Airport luggage thefts reportedly on rise with TSA

You can add one more hassle to the list when traveling: thieves making off with items in your checked bags. And, there’s not much you can do about it.

One traveler found his expensive camera, missing from his checked luggage, for sale on eBay. Another reported $160,000 in jewelry gone from her bag. And, a 12-year-old boy reportedly had $265 stolen in birthday money. None of them got the items or money back.

These thefts are unfortunately not unique or uncommon. They’re also reportedly on the rise.

CBS News reported that in 2012, 200 items were stolen every day from checked bags at New York’s JFK airport. In Miami, a local TV station found that 1,500 items have been stolen at the airport since 2003. In just one instance of a theft ring, Delta baggage handlers were found in 2009 rifling through bags in the belly of a plane, taking laptops, iPods, and jewelry, according to The Wall Street Journal.

While theft from checked bags, which disappear from public view as soon as you hand them over, has been a problem since there have been checked bags, airlines believe they’ve seen a sharp increase in the number of claims filed since the TSA took over the inspection and handling of bags.

On Budget Travel, Scott Mueller, the manager of baggage systems for Midwest Airlines, said that the airlines have seen a rise in loss claims since the TSA’s inception. He also argues that TSA employees have more latitude to open bags and rummage through them without oversight – an assertion the TSA takes issue with.

“The airlines did complain to the TSA in 2002 when the problems first appeared. The TSA took some measures to increase oversight of its workers. But the problems are still continuing,” Mueller said.

While airlines won’t acknowledge the amount of theft to the public, Mueller said, the major airlines did meet to share information with each other. “We all said that we had seen huge spikes in reported thefts after the TSA began inspecting bags,” he told Budget Travel.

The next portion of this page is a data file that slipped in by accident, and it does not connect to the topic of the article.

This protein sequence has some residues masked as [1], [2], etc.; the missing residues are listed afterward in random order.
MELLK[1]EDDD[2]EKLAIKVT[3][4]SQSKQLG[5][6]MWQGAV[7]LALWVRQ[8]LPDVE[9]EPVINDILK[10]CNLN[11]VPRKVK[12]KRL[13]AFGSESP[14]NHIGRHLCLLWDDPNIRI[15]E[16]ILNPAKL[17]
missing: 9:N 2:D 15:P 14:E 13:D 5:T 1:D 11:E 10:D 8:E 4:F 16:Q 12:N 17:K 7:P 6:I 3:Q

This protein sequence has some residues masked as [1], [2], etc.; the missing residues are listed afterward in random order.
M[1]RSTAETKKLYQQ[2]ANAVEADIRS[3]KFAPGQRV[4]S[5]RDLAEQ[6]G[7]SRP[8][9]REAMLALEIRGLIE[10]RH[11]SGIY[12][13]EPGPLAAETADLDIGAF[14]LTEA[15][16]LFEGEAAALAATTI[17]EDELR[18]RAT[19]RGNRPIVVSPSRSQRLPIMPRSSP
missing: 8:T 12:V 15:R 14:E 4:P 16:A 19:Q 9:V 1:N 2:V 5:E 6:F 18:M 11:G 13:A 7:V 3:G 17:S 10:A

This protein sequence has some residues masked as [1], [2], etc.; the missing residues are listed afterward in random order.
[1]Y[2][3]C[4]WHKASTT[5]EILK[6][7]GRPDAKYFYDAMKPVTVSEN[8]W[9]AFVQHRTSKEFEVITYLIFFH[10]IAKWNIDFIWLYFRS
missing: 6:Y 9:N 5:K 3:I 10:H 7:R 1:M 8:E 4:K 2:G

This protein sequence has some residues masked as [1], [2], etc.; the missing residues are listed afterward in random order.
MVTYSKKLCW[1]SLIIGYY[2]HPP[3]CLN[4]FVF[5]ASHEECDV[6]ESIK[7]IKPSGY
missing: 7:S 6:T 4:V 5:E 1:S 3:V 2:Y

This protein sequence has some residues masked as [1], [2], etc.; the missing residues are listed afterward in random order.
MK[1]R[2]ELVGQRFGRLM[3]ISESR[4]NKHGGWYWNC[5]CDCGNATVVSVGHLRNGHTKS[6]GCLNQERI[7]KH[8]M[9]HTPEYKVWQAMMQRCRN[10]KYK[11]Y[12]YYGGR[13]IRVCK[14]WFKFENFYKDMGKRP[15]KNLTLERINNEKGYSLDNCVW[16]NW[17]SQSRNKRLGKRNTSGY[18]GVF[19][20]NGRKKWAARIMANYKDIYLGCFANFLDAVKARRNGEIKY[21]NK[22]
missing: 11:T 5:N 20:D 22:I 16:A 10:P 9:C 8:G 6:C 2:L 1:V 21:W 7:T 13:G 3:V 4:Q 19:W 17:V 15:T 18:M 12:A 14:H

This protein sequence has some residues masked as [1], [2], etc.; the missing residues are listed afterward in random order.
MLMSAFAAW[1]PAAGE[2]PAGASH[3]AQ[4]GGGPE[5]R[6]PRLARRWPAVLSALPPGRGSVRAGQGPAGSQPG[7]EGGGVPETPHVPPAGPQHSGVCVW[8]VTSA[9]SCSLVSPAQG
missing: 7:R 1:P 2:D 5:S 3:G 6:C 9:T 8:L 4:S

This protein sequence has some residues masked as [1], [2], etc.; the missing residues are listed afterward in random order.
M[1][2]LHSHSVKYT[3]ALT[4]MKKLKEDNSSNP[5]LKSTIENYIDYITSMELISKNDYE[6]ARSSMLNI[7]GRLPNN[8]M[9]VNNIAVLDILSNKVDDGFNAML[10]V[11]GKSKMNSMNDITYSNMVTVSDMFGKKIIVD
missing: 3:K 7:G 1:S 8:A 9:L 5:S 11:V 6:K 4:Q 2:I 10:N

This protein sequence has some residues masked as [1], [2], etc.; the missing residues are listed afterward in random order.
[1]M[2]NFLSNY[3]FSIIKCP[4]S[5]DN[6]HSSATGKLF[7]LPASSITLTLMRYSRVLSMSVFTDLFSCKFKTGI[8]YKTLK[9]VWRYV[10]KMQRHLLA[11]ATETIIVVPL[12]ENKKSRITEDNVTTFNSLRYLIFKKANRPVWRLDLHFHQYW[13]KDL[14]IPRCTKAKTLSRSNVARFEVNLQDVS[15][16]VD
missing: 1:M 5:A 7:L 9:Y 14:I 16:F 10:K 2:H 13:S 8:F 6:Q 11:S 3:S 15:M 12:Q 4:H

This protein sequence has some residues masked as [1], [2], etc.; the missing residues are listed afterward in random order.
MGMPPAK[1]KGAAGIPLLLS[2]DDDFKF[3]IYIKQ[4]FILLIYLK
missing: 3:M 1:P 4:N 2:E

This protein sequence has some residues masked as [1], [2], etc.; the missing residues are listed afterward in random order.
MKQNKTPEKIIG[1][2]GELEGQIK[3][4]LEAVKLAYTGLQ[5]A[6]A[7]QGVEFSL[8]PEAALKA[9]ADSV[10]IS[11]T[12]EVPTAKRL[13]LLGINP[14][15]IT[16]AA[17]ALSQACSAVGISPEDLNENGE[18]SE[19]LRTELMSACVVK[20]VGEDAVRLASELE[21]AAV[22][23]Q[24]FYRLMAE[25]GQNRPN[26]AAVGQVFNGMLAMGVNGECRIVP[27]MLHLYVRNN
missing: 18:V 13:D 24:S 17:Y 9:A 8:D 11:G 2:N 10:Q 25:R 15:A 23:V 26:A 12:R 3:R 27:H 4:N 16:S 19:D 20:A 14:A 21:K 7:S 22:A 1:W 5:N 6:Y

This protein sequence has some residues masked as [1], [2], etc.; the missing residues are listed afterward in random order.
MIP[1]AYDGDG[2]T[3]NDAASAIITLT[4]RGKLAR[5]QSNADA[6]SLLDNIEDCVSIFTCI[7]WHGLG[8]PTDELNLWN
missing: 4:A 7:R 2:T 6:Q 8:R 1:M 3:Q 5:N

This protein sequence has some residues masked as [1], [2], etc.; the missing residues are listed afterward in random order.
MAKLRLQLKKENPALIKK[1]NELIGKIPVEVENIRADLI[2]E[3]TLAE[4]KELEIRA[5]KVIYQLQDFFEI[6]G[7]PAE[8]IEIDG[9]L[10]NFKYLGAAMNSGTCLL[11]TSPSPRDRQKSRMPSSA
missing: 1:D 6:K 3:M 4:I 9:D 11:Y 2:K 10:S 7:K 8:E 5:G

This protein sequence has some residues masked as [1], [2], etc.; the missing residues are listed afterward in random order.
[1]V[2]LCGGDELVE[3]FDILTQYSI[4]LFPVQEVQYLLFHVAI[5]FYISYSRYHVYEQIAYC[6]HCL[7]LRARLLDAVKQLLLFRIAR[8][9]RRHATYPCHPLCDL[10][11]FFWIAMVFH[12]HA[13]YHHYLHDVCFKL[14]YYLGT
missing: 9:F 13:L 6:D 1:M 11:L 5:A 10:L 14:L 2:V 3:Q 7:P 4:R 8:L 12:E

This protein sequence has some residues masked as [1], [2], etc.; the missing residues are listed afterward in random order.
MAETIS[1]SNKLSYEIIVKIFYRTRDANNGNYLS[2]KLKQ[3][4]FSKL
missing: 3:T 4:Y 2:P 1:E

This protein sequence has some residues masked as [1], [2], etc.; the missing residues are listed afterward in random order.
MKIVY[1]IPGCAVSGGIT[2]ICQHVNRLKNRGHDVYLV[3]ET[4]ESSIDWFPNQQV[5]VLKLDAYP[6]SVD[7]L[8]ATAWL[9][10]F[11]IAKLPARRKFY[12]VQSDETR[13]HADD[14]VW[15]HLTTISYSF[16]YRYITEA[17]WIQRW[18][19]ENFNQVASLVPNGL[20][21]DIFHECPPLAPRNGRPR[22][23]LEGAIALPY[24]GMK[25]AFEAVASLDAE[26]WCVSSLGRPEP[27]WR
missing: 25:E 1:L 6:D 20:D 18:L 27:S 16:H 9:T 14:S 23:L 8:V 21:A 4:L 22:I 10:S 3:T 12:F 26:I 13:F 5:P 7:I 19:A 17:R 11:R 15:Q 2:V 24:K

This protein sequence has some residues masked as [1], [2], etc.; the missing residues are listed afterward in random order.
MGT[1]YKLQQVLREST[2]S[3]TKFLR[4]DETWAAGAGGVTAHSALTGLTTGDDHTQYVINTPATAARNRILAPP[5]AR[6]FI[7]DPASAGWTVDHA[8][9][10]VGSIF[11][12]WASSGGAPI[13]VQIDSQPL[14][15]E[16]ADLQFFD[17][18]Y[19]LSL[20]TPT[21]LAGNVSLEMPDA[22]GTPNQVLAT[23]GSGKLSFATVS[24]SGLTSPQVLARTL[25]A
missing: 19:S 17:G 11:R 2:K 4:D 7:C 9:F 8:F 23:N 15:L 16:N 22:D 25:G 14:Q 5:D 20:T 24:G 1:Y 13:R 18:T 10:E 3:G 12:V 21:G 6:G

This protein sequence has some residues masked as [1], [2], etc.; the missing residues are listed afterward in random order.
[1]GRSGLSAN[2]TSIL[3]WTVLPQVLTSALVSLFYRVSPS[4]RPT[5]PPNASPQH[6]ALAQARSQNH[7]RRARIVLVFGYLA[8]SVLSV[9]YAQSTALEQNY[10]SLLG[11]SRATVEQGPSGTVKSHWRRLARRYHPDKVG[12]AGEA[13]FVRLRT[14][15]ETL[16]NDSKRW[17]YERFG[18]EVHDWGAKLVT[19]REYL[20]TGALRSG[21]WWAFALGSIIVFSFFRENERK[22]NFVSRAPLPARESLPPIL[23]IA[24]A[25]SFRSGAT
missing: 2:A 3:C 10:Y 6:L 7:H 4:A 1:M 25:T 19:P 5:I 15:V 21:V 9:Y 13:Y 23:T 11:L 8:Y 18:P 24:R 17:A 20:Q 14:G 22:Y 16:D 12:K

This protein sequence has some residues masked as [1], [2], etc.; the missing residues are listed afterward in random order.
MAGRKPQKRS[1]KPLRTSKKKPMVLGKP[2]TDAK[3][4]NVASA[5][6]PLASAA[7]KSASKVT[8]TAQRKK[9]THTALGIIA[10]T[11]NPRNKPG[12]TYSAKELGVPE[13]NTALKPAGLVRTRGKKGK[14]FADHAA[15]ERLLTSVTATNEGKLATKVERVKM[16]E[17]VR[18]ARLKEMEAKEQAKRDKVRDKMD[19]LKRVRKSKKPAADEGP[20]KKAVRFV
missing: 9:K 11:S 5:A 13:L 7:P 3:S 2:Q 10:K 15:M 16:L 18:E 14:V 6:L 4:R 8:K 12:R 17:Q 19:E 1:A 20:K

The problem is heightened, according to a TSA employee who spoke anonymously to Medium, by the lack of oversight and the blurry line between who bears responsibility. TSA points the finger at baggage handlers. Baggage handlers and airlines (not that airlines acknowledge the problem) blame the TSA for thefts. And, no one is held accountable. There are also restrictions that make it nearly impossible to track which TSA employee handled which bag, for safety reasons.

As a result, over 400 TSA employees have been fired for theft since 2003. But Pythias Brown, who was convicted of stealing over $800,000 worth of items while working as a TSA agent, says that’s just the tip of the iceberg. “It was very commonplace, very,” Brown said of TSA theft.

One thing’s for sure: if something goes missing, you almost certainly are not going to get it back.

Airlines, which often spend close to $500,000 a year on baggage claims, often won’t reimburse for valuables missing and won’t accept responsibility.

What can you do to make sure your valuables don’t get stolen? Most people – including TSA, themselves – suggest that you don’t pack valuables in your checked bags in the first place. Many people don’t even check bags anymore, particularly with added baggage fees at most airlines.

And, then, there are the more creative solutions. One victim of luggage theft suggests packing a starting pistol in your bags, which qualifies as a weapon and then requires you to declare the weapon. Declaring a weapon in your checked luggage assures that the bag will be locked and tracked, making it far harder to steal from.